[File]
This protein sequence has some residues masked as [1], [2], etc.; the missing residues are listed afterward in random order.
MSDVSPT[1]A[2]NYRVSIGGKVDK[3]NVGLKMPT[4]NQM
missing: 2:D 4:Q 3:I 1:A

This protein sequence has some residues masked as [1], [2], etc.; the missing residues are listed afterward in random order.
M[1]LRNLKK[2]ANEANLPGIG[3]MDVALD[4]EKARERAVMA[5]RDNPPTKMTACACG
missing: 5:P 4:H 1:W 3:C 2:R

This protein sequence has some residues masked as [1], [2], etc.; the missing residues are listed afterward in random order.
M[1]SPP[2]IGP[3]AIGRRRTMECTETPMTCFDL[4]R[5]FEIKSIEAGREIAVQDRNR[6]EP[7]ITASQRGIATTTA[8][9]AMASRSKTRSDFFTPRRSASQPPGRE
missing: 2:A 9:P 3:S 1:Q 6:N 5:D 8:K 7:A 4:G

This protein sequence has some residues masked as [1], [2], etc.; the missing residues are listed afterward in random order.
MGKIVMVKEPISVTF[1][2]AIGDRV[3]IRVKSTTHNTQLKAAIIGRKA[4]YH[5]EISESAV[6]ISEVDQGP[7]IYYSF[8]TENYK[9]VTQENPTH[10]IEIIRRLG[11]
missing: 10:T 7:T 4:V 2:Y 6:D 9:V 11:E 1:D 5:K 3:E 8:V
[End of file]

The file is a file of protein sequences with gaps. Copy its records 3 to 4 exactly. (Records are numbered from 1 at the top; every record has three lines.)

This protein sequence has some residues masked as [1], [2], etc.; the missing residues are listed afterward in random order.
M[1]SPP[2]IGP[3]AIGRRRTMECTETPMTCFDL[4]R[5]FEIKSIEAGREIAVQDRNR[6]EP[7]ITASQRGIATTTA[8][9]AMASRSKTRSDFFTPRRSASQPPGRE
missing: 2:A 9:P 3:S 1:Q 6:N 5:D 8:K 7:A 4:G

This protein sequence has some residues masked as [1], [2], etc.; the missing residues are listed afterward in random order.
MGKIVMVKEPISVTF[1][2]AIGDRV[3]IRVKSTTHNTQLKAAIIGRKA[4]YH[5]EISESAV[6]ISEVDQGP[7]IYYSF[8]TENYK[9]VTQENPTH[10]IEIIRRLG[11]
missing: 10:T 7:T 4:V 2:Y 6:D 9:V 11:E 1:D 5:K 3:E 8:V